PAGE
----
Read Wendy’s post: College Prep Back to School Tips



Wednesday’s child may be full of woe but Wednesday’s Parent can substitute action for anxiety. Each Wednesday Wendy and I will provide parent tips to get and keep your student on the college track. It’s never too late or too early to start!

The bonus is that tonight Wendy and I will host Twitter chat #CampusChat at 9pm ET/6pm PT. Our Back-to-School Panel of experts will be giving tips to parents about all phases of college prep.

Wednesday’s Parent will give twice the info and double the blog posts on critical parenting issues by clicking on the link at the end of the article from parentscountdowntocollegecoach to pocsmom.com and vice versa.

Tips for Dads of the College-Bound


tips for dadsWith all the advice for moms, one of my Twitter followers (@PeachtreeCP) chimed in: “What about tips for dads?” I had to respond, “I’m not a dad, so I can’t speak for them.” But, it occurred to me that I did know some dads, one in particular, my brother. Both his children went to college. His daughter had a relatively typical college experience. His son, on the other hand, always marched, and still does, to the beat of a different drummer.

When I asked my brother to share his best advice, man to man, he graciously agreed to help. Here’s his response, word for word:

I’m not sure where to begin.  I assume that the dad who wrote you wanted advice about the college process.  I guess I’ll just share how I approached this with Cameron.  Since he’s not the typical kid, my approach was unique to him.  But this is how I did it.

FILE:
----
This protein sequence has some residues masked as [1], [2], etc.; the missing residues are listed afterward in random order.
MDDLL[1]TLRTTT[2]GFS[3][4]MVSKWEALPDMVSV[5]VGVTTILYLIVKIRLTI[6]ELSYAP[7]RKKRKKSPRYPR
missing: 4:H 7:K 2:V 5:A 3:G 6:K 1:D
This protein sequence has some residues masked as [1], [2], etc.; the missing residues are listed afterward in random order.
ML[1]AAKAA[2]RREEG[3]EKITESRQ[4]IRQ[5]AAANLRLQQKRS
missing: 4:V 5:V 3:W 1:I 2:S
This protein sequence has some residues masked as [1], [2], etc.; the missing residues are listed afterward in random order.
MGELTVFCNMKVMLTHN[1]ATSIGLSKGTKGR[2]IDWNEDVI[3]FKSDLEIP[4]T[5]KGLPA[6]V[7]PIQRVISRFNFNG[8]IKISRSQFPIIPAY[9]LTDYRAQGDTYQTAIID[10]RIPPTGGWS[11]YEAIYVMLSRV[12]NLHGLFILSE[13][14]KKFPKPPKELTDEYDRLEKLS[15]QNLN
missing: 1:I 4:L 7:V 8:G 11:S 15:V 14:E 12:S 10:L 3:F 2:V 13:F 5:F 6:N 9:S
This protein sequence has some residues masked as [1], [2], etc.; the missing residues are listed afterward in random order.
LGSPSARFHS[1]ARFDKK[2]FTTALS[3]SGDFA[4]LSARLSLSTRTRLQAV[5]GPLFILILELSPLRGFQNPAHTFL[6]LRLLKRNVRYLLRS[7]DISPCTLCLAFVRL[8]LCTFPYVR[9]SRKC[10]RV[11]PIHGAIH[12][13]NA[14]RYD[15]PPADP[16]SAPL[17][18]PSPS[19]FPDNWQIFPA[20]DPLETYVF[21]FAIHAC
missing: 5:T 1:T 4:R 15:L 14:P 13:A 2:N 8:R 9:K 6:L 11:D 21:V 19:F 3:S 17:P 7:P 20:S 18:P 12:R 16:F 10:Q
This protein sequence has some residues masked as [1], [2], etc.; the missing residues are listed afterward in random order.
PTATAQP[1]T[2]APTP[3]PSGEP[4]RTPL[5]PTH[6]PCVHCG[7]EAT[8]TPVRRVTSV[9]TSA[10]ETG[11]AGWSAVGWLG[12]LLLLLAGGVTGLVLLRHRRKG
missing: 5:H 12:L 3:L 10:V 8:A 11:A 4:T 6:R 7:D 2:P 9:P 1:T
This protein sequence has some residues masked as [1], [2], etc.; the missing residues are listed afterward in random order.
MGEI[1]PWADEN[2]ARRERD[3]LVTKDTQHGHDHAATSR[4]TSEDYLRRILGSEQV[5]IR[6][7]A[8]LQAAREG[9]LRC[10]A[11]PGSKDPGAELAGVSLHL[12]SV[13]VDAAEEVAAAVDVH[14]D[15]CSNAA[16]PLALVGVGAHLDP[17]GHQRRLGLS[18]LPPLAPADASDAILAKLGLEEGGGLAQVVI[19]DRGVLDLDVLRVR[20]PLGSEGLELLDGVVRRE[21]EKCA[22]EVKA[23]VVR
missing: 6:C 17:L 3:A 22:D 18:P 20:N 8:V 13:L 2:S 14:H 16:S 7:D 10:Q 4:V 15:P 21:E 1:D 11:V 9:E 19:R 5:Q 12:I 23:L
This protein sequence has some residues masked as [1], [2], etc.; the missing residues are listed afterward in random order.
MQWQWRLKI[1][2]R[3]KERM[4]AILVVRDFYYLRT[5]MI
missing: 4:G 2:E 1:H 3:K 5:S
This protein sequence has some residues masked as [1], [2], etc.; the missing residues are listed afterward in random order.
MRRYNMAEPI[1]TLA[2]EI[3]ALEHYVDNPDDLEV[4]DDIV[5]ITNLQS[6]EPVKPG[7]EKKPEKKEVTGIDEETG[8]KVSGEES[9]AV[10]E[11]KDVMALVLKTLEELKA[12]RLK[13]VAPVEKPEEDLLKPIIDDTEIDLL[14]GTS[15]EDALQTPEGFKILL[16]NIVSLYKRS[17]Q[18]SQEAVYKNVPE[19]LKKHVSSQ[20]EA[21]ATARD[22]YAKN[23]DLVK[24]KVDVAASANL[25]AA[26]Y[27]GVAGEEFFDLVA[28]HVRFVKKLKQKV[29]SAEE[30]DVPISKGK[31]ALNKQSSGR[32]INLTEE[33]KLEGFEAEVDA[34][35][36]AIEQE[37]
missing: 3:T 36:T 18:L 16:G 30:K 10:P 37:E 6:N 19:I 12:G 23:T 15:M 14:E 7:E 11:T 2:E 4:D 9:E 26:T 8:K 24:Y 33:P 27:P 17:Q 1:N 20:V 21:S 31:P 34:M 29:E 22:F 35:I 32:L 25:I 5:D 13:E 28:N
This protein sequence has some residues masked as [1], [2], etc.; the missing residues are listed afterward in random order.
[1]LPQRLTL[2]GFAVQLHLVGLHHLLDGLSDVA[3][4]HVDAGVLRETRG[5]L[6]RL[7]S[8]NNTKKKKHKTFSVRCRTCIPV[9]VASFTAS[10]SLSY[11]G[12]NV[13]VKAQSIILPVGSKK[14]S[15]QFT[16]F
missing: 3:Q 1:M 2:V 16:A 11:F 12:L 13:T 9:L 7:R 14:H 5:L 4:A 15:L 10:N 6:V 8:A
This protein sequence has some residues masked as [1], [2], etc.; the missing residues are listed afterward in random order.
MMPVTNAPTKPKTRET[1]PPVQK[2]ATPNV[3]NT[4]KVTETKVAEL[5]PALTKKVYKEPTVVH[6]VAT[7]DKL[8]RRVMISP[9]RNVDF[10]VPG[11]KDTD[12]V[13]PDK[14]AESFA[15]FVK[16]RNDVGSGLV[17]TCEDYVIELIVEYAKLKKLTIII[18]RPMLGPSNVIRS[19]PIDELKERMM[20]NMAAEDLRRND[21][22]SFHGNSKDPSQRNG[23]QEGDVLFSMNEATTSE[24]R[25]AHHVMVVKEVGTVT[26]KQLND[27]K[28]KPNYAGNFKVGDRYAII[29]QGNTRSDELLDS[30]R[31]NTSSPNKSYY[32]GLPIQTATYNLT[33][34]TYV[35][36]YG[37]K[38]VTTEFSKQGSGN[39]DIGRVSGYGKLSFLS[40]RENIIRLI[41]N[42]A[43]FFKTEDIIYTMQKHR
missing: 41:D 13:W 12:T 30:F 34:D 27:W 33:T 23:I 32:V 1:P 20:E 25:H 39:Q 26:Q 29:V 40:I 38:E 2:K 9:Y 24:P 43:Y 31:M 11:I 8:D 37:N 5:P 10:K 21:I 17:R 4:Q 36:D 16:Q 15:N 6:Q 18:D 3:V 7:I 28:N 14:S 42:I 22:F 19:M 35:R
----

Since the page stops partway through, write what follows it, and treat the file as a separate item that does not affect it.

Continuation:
• I gave guidance, but didn’t try to push him into my expectations for him
  • I stressed the importance of education while he was thinking about what to do after high school
  • I tried to show him how his interests (video production, photography, etc.) would be greatly enhanced by more education
  • I gave him permission to make mistakes and take his time in determining his major
  • I didn’t give him a completely free ride to college – we required that he have some investment
  • I encouraged him to get a job while going to school
  • I encouraged him not to get into debt with loans, but to pay as he could, semester by semester
  • I finally recognized that college may not be his thing, so I gave him permission to say, “I want to do something else”, then I gave him my blessing

In retrospect, I think we could have done a better job of setting him up for a better first year away at college.  We found a garage apartment for him to live in, but he lived alone.  I think it would have been a better experience for him if he had other roommates going through the same struggles at college.


Cameron chose to get a “real life” education, self-taught on the entrepreneurial route. It has not been an easy path, but he has certainly discovered his strengths and weaknesses while learning much about himself through self-discovery. He’s working at a job in a field he loves: video production.

For all you dads out there, the key here, according to my brother, is to know your child, give guidance when needed, stress the importance of an education, and give them the freedom to explore their own path in life. The college prep process has it’s own set of challenges and fathers can provide that stabilizing influence and strong support their college-bound teen needs.

Scholarship Friday: Scholarships with September Deadlines


scholarships with september deadlinesAccording to a recent survey, paying for college is a parent’s biggest concern. Scholarships can go a long way to alleviating that stress. Encourage your student to investigate every available scholarship and apply to the ones in which they fit the criteria.

Here’s a few resources listing scholarships with September deadlines.

JLV Consulting provides a list of 40 scholarships with September deadlines. Visit the scholarship websites to get more details about individual requirements and the application:


Unigo provides a list of 10 scholarships and contests available to high school students: